The notion that people would fight to keep up a symbol of racism in the Old South is played as a comedy! Indeed, black kids sit around and listen to the old white mayor praise the slave-owning South. Effingham hires black servants and treats them like basic training punching bags. Yikes.

One progressive woman (Joan Bennett) blames the corrupt mayor and his home-grown political party for hiring his “poor white” relations in town patronage jobs.

Effingham is a colonel in the general sense of Trump military leaders. Pompous and patriotic in an old-fashioned way, he will lead a pre-World War II Georgia town to rise in revolt to protect the Confederacy. How quaint, but it made America great back then.

The film is notable for its costars Cora Witherspoon and Elizabeth Patterson, two old biddy character actresses, as grand dames of the South. It also features the fake news media, up to its tricks for Trumpite Effingham.

If you want to see what made America 75 years ago, this hoary movie may be a rattling of your teacups. Ef-ing-ham is a satire, unlike his real-life counterpart in the White House, but both are ridiculous for sure.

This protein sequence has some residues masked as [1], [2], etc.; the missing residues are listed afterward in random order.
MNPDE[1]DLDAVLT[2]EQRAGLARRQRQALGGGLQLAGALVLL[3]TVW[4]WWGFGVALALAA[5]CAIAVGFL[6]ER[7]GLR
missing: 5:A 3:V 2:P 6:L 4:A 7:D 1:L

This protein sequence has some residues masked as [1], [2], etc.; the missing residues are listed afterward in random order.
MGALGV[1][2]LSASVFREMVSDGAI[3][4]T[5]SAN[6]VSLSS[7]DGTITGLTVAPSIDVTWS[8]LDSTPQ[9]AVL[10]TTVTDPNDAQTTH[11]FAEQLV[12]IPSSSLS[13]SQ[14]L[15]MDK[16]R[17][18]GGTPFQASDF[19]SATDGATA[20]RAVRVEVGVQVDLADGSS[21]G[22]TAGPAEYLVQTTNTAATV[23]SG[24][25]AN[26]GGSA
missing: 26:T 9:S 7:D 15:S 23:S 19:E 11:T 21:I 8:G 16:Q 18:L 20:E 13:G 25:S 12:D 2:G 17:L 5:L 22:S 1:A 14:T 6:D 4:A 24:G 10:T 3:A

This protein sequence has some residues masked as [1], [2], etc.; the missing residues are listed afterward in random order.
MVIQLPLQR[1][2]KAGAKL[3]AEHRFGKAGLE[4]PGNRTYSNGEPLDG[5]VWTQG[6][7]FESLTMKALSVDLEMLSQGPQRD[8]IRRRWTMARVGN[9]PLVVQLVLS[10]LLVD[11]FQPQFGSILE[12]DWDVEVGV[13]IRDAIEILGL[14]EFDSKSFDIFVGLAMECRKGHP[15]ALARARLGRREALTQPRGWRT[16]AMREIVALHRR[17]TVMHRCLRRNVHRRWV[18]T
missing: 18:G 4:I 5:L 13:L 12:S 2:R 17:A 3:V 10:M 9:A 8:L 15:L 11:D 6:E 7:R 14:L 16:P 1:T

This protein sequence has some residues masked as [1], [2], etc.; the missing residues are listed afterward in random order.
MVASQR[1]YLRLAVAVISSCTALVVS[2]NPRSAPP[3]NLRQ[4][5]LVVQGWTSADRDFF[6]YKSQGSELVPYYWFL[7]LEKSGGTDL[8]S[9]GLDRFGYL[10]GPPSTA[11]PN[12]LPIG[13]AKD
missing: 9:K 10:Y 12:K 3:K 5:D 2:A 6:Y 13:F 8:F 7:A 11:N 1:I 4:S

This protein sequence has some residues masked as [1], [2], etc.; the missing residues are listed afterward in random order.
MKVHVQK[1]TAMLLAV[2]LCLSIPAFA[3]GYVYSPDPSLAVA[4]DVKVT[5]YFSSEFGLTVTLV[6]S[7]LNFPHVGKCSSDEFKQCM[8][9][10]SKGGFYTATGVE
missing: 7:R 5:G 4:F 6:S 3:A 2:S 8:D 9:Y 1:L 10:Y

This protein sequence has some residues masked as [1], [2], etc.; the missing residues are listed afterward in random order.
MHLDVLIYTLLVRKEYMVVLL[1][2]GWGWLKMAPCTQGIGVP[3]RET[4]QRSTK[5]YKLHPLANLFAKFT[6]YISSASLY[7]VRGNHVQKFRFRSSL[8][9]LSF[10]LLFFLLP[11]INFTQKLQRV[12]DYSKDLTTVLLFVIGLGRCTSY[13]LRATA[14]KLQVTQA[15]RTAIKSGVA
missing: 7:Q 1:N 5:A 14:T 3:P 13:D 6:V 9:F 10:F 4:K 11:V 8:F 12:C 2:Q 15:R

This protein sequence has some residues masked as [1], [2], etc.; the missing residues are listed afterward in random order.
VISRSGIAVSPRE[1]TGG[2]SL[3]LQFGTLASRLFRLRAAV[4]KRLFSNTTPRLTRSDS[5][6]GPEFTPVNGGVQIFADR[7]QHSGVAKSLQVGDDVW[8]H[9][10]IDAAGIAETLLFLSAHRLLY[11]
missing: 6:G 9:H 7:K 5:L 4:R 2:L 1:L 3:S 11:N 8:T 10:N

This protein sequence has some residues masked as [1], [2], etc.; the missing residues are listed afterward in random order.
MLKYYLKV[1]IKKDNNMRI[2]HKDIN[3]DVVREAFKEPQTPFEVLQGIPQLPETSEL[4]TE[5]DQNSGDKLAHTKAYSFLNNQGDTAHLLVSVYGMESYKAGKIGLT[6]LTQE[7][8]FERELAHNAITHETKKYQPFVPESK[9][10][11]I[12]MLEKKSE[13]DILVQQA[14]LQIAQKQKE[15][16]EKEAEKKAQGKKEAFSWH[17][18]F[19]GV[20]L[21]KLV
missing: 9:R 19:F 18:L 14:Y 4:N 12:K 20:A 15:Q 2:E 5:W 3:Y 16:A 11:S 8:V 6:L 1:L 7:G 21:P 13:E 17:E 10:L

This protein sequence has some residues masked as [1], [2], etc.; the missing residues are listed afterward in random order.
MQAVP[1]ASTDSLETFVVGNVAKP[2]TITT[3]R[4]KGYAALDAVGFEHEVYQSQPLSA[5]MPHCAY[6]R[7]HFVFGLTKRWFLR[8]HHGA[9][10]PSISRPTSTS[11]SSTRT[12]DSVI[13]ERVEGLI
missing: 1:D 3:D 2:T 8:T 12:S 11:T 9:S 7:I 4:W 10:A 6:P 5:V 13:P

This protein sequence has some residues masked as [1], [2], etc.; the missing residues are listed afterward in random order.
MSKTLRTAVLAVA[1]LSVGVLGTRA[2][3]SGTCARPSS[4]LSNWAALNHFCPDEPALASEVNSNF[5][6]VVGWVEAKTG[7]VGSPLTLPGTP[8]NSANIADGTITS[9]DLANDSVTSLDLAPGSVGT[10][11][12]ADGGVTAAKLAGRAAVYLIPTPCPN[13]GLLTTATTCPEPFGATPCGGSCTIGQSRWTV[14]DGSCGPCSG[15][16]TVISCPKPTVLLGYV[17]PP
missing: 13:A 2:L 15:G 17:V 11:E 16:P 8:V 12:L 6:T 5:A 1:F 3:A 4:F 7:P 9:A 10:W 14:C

Aliens & Astronauts, or Something Like That

DATELINE: Old Horizons

moonshot

A streaming Amazon documentary of sorts has two titles: good luck in figuring out which is the right one. Aliens and Astronauts: UFOs on the Moon is one choice, and the other is Alien Origins: UFOs on the Moon.

If this strikes you as a good emblematic statement about the film’s contents, you are on the money, unlike its producer, director, writer, and narrator who are all one person, named J. Michael Long.

Long is an expert director on Bigfoot and space aliens. Lately he has even branched out to Elephants & Donkeys, on the political crisis in America. Alas, he speaks like a non-native, mispronouncing dozens of words (even simple ones). It also adds to the aura of inauthenticity.